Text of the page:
As we have looked at the birth of Christ, we have considered the fact he was born of a virgin, with an earthly father so willing to honor God with his life that he married a woman who was already pregnant. In that day and time, a very taboo thing. We also saw how the mother of Christ was chosen by God and given the dramatic news that she would carry the Son of God. Imagine her awe, but also see her tremendous amount of fear as she would have received this announcement, knowing all she knew about the time in which she lived about how a woman out of wedlock showing up pregnant would be treated. We also explored the lowly birth of Jesus in a stable of sorts, surrounded by animals, visited by shepherds, and then honored by magi from afar. The announcement of his birth was by angels - start to finish. Mary heard from an angel (a messenger from God), while Joseph was set at ease by a messenger from God on another occasion - assuring him the thing he was about to do in marrying Mary was going to be okay. Angels announced his coming to the shepherds in the fields and the Magi heard plainly in a dream of their need to not return to Herod with the news of the locale of the Christ child. All this "visiting" from heaven's hosts and God's Spirit had such an impact on the events surrounding the birth of Christ, but the story of heaven's "announcements" surrounding his birth were not finished. On two more occasions, Joseph receives word from heaven, one time from an angel and another in a dream. Multiple interventions to set hearts at ease, give oversight into the plans God had in using a common man and woman to set things in motion on earth for the arrival of his Son, and the continual protection of the Christ child from those who would have sought to take his life at a very young age. God still speaks today, my friends. If not in angels who appear with heralding messages, in the dreams of our hearts and in the quiet of our meditation before him. We are beckoned to draw near and to listen with hearts open to respond in the same level of obedience as we saw in these examples given for our reference in scripture.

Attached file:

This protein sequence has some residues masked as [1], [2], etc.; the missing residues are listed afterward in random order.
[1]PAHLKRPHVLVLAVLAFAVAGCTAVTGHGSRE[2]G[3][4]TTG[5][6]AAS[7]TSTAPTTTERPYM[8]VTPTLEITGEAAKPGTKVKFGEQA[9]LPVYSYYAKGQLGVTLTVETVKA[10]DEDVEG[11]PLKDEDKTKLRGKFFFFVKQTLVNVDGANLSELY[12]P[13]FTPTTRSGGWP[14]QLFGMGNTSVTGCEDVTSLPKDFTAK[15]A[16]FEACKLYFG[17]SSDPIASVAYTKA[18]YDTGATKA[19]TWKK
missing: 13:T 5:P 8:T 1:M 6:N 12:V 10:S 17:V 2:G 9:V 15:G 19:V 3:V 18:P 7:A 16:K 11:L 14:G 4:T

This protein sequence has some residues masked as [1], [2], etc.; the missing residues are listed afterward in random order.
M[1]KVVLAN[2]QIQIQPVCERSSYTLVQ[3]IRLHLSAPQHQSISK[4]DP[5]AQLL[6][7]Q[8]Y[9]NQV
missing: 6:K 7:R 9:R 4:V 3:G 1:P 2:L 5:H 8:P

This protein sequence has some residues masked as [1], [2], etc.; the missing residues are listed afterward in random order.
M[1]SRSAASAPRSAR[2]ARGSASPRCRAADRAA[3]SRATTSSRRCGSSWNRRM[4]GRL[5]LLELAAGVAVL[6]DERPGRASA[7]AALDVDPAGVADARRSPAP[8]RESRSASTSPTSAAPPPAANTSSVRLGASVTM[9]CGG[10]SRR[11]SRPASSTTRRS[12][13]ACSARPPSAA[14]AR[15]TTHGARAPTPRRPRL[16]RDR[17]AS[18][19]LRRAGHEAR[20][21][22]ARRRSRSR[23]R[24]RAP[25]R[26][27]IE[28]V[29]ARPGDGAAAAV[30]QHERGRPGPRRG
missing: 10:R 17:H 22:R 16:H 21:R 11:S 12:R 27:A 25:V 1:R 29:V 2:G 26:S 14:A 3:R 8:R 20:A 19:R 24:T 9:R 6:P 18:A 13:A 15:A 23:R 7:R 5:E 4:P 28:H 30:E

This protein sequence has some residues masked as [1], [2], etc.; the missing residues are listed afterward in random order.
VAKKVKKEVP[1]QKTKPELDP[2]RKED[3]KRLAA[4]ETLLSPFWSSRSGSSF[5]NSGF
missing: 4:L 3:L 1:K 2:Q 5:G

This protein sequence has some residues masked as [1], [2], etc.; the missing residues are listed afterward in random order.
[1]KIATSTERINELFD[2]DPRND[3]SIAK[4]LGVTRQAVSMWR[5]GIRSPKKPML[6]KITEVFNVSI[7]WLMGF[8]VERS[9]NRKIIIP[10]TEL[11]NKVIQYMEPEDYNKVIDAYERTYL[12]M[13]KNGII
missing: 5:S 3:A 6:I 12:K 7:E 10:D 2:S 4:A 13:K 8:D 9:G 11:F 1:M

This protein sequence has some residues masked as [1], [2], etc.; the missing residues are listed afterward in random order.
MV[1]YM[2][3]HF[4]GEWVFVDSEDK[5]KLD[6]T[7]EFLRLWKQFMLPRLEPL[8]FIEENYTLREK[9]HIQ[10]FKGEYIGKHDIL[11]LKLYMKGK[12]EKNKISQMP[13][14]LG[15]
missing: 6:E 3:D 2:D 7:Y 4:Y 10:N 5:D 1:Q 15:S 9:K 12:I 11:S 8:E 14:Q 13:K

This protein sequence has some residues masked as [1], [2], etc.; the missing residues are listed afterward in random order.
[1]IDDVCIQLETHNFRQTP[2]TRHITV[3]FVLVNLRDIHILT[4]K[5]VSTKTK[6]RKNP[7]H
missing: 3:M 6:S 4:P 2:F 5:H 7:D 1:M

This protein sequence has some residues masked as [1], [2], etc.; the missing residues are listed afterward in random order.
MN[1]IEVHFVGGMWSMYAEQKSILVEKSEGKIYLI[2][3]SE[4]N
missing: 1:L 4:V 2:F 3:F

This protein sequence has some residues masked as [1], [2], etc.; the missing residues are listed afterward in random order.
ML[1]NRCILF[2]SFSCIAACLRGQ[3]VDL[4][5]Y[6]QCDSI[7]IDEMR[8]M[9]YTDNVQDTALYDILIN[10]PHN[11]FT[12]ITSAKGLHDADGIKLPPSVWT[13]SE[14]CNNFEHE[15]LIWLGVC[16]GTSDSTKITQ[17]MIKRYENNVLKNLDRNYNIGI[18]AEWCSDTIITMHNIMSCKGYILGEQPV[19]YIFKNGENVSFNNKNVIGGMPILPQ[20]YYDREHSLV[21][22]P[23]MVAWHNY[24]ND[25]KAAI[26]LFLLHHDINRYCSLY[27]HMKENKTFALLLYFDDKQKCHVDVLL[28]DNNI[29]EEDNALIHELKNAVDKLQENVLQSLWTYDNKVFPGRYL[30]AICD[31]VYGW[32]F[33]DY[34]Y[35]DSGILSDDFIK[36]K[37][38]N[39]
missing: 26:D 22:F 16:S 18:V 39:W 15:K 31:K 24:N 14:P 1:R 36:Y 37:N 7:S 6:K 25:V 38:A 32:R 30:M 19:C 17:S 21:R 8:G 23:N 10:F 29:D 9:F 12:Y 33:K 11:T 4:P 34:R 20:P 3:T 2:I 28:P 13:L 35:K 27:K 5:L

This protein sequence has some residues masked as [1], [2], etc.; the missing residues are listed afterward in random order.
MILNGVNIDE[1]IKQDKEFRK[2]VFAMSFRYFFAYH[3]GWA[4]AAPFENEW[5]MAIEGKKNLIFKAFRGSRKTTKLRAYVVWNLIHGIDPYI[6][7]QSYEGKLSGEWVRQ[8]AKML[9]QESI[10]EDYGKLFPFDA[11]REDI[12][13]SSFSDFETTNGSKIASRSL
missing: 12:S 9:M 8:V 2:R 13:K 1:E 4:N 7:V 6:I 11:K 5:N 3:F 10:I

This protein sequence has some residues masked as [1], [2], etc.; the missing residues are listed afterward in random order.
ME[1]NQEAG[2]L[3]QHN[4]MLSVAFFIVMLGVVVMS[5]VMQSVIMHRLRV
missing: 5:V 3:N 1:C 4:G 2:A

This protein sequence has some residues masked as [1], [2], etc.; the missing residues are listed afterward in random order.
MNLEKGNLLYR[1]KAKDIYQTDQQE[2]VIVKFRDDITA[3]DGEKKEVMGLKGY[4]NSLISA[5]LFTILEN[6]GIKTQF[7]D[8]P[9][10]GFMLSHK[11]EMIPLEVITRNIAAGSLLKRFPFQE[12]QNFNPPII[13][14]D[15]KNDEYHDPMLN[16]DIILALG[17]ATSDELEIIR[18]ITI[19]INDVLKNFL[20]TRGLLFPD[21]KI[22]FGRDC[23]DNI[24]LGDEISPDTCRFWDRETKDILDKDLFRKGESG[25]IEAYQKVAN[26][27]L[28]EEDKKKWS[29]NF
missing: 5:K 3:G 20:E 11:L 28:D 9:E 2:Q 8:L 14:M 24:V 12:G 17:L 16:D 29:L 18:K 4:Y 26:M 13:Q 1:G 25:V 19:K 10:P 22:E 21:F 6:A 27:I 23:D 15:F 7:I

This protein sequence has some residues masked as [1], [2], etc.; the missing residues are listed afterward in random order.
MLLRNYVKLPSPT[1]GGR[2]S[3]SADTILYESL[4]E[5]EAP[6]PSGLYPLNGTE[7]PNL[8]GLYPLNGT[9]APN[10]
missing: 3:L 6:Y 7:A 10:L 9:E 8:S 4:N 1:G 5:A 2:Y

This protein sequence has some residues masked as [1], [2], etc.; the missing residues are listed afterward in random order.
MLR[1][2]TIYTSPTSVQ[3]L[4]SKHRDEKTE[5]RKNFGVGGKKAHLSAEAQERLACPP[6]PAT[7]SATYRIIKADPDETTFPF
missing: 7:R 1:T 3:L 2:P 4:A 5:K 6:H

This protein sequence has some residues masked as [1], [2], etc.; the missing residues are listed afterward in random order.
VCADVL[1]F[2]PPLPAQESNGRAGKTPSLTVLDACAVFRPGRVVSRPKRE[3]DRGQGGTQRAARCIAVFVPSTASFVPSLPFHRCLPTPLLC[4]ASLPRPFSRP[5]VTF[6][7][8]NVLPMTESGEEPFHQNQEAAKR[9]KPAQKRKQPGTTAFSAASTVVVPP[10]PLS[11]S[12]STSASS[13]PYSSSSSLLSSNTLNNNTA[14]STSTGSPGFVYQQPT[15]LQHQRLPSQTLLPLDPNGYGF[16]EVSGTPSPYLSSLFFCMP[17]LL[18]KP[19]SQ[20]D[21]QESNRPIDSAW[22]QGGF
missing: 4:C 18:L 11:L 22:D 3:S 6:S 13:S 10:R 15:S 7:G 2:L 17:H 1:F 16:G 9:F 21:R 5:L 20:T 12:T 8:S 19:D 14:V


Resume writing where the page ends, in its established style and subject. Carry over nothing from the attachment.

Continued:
After the wise men had gone, an angel from the Lord appeared to Joseph in a dream and said, “Get up! Hurry and take the child and his mother to Egypt! Stay there until I tell you to return, because Herod is looking for the child and wants to kill him.” That night, Joseph got up and took his wife and the child to Egypt, where they stayed until Herod died. So the Lord’s promise came true, just as the prophet had said, “I called my son out of Egypt.” (Matthew 2:13-14 CEV)